Pashmina vs cashmere - what really is the difference?
Pashmina is actually a type of cashmere wool but is finer and softer. The wool is called pashm; and the word pashmina refers to the spun and woven finished product. All cashmere, including pashm, comes from the soft hair of the Capra Hircus goats which live in the mountainous regions of Kashmir, Ladakh, Tibet and Nepal. Pashm wool specifically comes from goats living at a high altitude of around 17,000 feet. Here, the goats produce ultra fine, soft hair to insulate and protect them during the long harsh winters.
One pashmina scarf requires on average the annual growth of two Capra Hircus goats. The wool is gathered when it is naturally shed in spring - no harm or stress comes to the goats during this process.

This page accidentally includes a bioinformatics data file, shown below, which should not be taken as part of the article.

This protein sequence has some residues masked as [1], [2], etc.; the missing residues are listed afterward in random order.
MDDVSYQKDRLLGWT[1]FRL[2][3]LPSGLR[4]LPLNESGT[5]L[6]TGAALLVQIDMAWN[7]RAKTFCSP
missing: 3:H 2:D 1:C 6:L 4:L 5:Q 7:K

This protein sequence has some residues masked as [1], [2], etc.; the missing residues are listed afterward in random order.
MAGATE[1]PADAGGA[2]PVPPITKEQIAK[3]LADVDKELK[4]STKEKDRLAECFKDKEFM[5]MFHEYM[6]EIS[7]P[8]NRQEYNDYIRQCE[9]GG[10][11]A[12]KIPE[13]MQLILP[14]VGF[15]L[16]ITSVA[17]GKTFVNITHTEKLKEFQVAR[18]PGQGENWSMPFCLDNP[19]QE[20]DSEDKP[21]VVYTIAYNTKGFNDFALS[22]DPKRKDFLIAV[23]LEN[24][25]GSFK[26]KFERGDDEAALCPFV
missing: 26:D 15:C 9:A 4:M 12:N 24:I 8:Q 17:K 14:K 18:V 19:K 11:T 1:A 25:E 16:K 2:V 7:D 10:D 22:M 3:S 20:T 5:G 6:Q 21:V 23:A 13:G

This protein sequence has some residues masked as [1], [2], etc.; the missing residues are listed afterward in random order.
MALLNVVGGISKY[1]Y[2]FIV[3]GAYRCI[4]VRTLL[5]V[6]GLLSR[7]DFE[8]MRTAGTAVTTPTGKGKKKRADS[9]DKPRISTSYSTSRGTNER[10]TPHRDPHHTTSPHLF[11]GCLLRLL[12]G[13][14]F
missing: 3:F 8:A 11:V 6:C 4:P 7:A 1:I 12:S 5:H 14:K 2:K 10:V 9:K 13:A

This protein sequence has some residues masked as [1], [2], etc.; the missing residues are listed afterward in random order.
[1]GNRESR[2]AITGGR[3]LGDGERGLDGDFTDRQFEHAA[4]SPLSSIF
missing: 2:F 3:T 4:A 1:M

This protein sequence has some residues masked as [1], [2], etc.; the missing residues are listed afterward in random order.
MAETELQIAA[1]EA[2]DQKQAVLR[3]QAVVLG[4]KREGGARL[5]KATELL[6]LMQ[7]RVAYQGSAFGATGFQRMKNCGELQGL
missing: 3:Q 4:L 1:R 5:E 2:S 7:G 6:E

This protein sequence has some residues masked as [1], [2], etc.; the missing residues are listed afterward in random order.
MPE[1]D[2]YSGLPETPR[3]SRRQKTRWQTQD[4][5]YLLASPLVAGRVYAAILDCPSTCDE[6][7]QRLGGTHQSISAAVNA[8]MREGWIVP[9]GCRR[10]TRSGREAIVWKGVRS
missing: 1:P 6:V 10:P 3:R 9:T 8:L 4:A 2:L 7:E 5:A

Today the word pashmina is used very loosely, and refers to any shawl or scarf made of silk, merino, or synthetic materials. When buying a so-called pashmina, check that it is genuine cashmere.
At Birch & Loom, our pashminas are handwoven in Kashmir. They are 100% pashmina wool.